Time of the Writer: The importance of reading and writing in indigenous languages

Sindiwe_Magona_1

Sindiwe Magona, who recently released the book Chasing the Tails of My Father’s Cattle. Photo: Supplied

CELEBRATED author, Sindiwe Magona, has urged young African people to honour their heritage by continuing to speak their mother tongues.

Speaking at the opening of the 19th Time of the Writer Festival at the Elizabeth Sneddon Theatre at the University of KwaZulu-Natal on Monday, she said: “It is to my shame and sadness that now that we are free, we, Africans with the richest languages, are doing something that not even apartheid did to us.
“We are de-tonguing ourselves … we cannot be human beings without a mother tongue. We have children who look like me, who go to school and choose to learn their mother tongue. How do you choose mother tongue, it is like skin colour?
“What I see in the theme of this conference – Decolonising The Book – is a wake-up call to reassess our position of who we are. We need to learn, and to force ourselves if need be, to love ourselves. You are not Xhosa if you do not have iXhosa as your mother tongue, or Zulu, Swazi, Tswana, Ndebele, whatever.
“I applaud the Afrikaner for sticking to his guns; his language and his culture. Most of the writers in this country who can live from their writing are those who write in Afrikaans. Those who write in Xhosa, Zulu, Tswana, cannot. We will not eat if we depend on those books because the people who speak those languages hate themselves so much they don’t buy those books.
“I write in English, but I don’t fool myself that I am an English speaker. I have written more than 120 children’s books in isiXhosa, but if I depended on those books to pay the rent I would be in big trouble … I write in English so that I can live.”
Playwright and actor, Welcome Msomi, who gave the world uMabatha (the Zulu Macbeth) agrees with Magona (author of Push-Push and Other Stories, To My Children’s Children and Beauty’s Gift)  that writers need to celebrate the country’s indigenous languages.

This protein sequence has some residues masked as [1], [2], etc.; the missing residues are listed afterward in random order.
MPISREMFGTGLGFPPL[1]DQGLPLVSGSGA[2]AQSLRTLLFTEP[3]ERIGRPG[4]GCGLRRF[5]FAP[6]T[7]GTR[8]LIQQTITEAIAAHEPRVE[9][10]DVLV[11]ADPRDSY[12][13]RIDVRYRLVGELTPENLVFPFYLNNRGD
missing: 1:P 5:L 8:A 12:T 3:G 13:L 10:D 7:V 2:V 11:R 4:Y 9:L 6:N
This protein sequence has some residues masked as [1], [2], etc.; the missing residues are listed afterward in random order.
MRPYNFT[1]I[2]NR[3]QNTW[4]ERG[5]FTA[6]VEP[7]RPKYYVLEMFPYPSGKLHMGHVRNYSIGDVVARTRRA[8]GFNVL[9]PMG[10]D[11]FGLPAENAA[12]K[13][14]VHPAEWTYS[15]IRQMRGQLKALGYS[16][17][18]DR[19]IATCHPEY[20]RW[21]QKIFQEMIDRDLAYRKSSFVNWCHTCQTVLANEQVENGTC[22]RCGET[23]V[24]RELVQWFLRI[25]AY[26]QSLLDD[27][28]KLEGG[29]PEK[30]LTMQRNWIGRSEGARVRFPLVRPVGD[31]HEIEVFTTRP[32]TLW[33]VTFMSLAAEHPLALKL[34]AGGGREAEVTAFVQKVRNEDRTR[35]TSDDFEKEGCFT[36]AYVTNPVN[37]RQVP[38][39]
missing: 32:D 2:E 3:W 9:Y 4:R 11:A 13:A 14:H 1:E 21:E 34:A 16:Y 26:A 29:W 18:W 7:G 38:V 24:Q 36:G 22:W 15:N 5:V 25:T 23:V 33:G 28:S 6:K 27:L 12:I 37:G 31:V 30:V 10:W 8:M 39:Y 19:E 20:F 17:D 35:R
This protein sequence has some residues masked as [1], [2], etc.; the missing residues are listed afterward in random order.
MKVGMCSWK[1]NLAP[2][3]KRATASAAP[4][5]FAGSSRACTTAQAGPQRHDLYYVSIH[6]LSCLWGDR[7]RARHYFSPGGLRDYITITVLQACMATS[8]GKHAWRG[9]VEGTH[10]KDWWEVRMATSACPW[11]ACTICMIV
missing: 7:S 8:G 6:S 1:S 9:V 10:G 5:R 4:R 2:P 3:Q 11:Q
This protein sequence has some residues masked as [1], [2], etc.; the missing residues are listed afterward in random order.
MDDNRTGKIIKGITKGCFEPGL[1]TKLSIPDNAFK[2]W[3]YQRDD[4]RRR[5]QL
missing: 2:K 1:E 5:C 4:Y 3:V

Speaking about his famous work, which adapts Shakespeare’s tragedy into the Zulu culture of the early 19th century, he said: “We ended up doing uMabatha more outside South Africa than inside, which means we are still so conditioned that we are afraid of ourselves, we are afraid of our own languages.
“So, young writers I tell you it is exciting when you create your own things. We, as Living Legends, can help you stand on your own and we can tell you that we love you and love what you do, because it is amazing, but ultimately it is up to you.”
For more details about this years’ Time of the Writer, visit http://www.cca.ukzn.ac.za  or call 031 260 2506.
Gcina

Gcina Mhlope

Time of the Wriiter Programme

Thursday, March 17
• 11 am to 12 noon: UKZN English Department – Writing and Scholarship with Niq Mhlongo and Eusebius McKaiser.
• 11 am to 3 pm: Umkhumbane Library, 120 Dunbar Road, Durban. Conversations that Matter: The Book and Readership featuring Sinenhlanhla Buthelezi (Goethe Library), Mignon Hardie (FunDza), Fortescue Helepi (African Flavour Books), Frankie Murrey (Open Book), Tebogo Mzizi (eThekwini Municipal Libraries), Jennifer Platt (Sunday Times Awards), Cedric Sissing (Adams Books), Benjamin Trisk (Exclusive Books), Dr Maria van Driel (Jozi Book Fair).
• 7 pm: Umkhumbane Hall, Bromcote Road, Cator Manor. Hosted by Mitchell Harper, the evening session will feature music by Dr Salim Washington. There will also be discussions titled They Write What They Like featuring Niq Mhlongo (SA) and Davina Kawuma (Uganda), facilitated by Daniela Demir, and The Book and Readership.
Friday, March 18
• 11am to 3 pm: Umlazi W Library. Conversations That Matter: The Book and Language featuring Prof Nobuhle Hlongwa, Dean of teaching African languages at UKZN, Dr Pamella Maseko from the School of Languages at Rhodes University, Dr Gugu Mazibuko from the isiZulu department at UKZN, Mpho Monareng (CEO of PanSALB), writer Eric Ngcobo and Dr Wangui Wa Goro from SIDENSI.
• 7 pm: Umlazi Cinema, Zwe Madlala Drive. Hosted by Thula Mdladla, there will be music by Sphephelo Mbhele and a book launch for Nikhil Singh’s Taty Went West. There will also be discussions, Tuning in… featuring Christa Biyela and Mandla Ndlovu, facilitated by Eric Ngcobo, and The Book and Language.
Saturday, March 19
• 10 am to 12 noon: Alliance Francaise, 22 Sutton Crescent, Morningside. Children’s storytelling with Anny Grondin, Sully Andoche, Gcina Mhlope, Hlobisile Mkhize and Nolulamo Maquthu.
• 11 am to 3 pm: Qashana Khuzwayo Library. Conversations That Matter: The Book and Intersectionality featuring writers Mbali Matandela, Eusebuis McKaiser, Nakhane Toure and Milisuthando Bongela, poet Mputlane Wa Bolefo, Zethu Matabeni from the Institute for Humanities in Africa at UCT and Lindokuhle Nkosi, contributing editor of Chimurenga.
• 7 pm: Clermont Hall, 1106 Zazi Road, Clermont. Hosted by Sakhile Gumede, the evening session will feature music by Dr Salim Washington and a book launch for Niq Mhlongo’s Affluenza. There will also be discussions, The Alchemy of Fiction featuring Nakhane Toure and Nikhil Singh, facilitated by Alan Muller, and The Book and Intersectionality.
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